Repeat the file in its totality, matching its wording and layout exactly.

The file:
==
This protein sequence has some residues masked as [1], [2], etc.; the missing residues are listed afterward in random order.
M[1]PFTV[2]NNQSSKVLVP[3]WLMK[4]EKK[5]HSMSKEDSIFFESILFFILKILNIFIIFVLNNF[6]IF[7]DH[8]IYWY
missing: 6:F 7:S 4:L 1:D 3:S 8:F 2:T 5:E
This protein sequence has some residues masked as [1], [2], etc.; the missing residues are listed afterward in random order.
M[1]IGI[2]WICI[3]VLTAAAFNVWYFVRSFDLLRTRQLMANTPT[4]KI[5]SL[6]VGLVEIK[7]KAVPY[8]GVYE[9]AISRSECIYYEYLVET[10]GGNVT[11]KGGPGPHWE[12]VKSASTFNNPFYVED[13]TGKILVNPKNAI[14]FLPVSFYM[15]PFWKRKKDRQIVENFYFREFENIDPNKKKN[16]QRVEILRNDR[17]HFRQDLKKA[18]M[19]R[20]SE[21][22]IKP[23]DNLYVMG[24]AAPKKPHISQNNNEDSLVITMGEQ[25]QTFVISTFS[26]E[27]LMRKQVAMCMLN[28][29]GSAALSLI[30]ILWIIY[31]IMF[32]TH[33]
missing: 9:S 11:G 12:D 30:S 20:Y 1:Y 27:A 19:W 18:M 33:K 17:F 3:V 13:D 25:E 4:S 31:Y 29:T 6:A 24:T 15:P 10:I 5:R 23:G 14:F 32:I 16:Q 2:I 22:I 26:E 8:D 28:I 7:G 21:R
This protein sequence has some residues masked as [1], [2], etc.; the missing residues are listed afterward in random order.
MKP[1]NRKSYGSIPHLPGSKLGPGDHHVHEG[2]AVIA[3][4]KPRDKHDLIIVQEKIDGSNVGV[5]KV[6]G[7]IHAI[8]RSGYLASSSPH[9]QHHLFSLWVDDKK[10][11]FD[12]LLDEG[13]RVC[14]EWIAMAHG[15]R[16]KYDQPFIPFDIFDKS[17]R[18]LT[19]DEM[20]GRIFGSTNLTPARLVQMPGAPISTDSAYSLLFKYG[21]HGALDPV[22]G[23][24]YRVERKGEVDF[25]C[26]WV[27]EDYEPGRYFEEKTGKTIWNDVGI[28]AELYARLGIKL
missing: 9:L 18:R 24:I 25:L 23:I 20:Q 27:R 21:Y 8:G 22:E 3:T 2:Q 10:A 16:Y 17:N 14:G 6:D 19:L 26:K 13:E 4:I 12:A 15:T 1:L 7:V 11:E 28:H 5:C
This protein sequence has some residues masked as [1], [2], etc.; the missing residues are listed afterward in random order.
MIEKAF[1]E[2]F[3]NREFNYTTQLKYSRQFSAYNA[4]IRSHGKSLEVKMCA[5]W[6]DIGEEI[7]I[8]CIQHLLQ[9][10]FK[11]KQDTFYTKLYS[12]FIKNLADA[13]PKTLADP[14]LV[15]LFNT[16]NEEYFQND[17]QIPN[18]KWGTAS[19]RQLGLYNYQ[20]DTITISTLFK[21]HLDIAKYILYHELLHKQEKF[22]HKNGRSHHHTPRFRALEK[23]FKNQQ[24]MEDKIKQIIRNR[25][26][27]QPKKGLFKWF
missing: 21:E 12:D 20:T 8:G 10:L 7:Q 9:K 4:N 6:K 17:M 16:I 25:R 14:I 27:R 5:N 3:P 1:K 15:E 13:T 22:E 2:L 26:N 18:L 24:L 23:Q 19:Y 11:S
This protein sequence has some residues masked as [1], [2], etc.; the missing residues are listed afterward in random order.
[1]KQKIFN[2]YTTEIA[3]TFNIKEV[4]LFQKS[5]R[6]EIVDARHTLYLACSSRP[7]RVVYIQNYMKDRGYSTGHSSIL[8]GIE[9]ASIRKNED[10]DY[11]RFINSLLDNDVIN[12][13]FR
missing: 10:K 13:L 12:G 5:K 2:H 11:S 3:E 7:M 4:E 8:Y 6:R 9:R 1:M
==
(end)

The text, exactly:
This protein sequence has some residues masked as [1], [2], etc.; the missing residues are listed afterward in random order.
M[1]PFTV[2]NNQSSKVLVP[3]WLMK[4]EKK[5]HSMSKEDSIFFESILFFILKILNIFIIFVLNNF[6]IF[7]DH[8]IYWY
missing: 6:F 7:S 4:L 1:D 3:S 8:F 2:T 5:E
This protein sequence has some residues masked as [1], [2], etc.; the missing residues are listed afterward in random order.
M[1]IGI[2]WICI[3]VLTAAAFNVWYFVRSFDLLRTRQLMANTPT[4]KI[5]SL[6]VGLVEIK[7]KAVPY[8]GVYE[9]AISRSECIYYEYLVET[10]GGNVT[11]KGGPGPHWE[12]VKSASTFNNPFYVED[13]TGKILVNPKNAI[14]FLPVSFYM[15]PFWKRKKDRQIVENFYFREFENIDPNKKKN[16]QRVEILRNDR[17]HFRQDLKKA[18]M[19]R[20]SE[21][22]IKP[23]DNLYVMG[24]AAPKKPHISQNNNEDSLVITMGEQ[25]QTFVISTFS[26]E[27]LMRKQVAMCMLN[28][29]GSAALSLI[30]ILWIIY[31]IMF[32]TH[33]
missing: 9:S 11:G 12:D 30:S 20:Y 1:Y 27:A 19:W 18:M 33:K 17:F 3:V 13:D 25:E 4:S 31:Y 29:T 6:A 24:T 15:P 10:I 5:R 23:G 14:F 32:I 16:Q 2:I 22:I 26:E 8:D 28:I 7:G 21:R
This protein sequence has some residues masked as [1], [2], etc.; the missing residues are listed afterward in random order.
MKP[1]NRKSYGSIPHLPGSKLGPGDHHVHEG[2]AVIA[3][4]KPRDKHDLIIVQEKIDGSNVGV[5]KV[6]G[7]IHAI[8]RSGYLASSSPH[9]QHHLFSLWVDDKK[10][11]FD[12]LLDEG[13]RVC[14]EWIAMAHG[15]R[16]KYDQPFIPFDIFDKS[17]R[18]LT[19]DEM[20]GRIFGSTNLTPARLVQMPGAPISTDSAYSLLFKYG[21]HGALDPV[22]G[23][24]YRVERKGEVDF[25]C[26]WV[27]EDYEPGRYFEEKTGKTIWNDVGI[28]AELYARLGIKL
missing: 9:L 18:R 24:I 25:L 23:I 20:Q 27:R 21:Y 8:G 22:E 3:T 2:Q 10:A 16:Y 17:N 14:G 6:D 19:L 26:K 13:E 4:I 12:A 15:T 1:L 7:V 11:E 28:H 5:C
This protein sequence has some residues masked as [1], [2], etc.; the missing residues are listed afterward in random order.
MIEKAF[1]E[2]F[3]NREFNYTTQLKYSRQFSAYNA[4]IRSHGKSLEVKMCA[5]W[6]DIGEEI[7]I[8]CIQHLLQ[9][10]FK[11]KQDTFYTKLYS[12]FIKNLADA[13]PKTLADP[14]LV[15]LFNT[16]NEEYFQND[17]QIPN[18]KWGTAS[19]RQLGLYNYQ[20]DTITISTLFK[21]HLDIAKYILYHELLHKQEKF[22]HKNGRSHHHTPRFRALEK[23]FKNQQ[24]MEDKIKQIIRNR[25][26][27]QPKKGLFKWF
missing: 21:E 12:D 20:T 8:G 10:L 7:Q 9:K 4:N 6:K 17:M 16:I 25:R 14:I 27:R 5:N 3:P 1:K 15:E 13:T 22:E 2:L 26:N 18:L 24:L 23:Q 19:Y 11:S
This protein sequence has some residues masked as [1], [2], etc.; the missing residues are listed afterward in random order.
[1]KQKIFN[2]YTTEIA[3]TFNIKEV[4]LFQKS[5]R[6]EIVDARHTLYLACSSRP[7]RVVYIQNYMKDRGYSTGHSSIL[8]GIE[9]ASIRKNED[10]DY[11]RFINSLLDNDVIN[12][13]FR
missing: 10:K 13:L 12:G 5:K 2:H 11:S 3:E 7:M 4:E 8:Y 6:R 9:R 1:M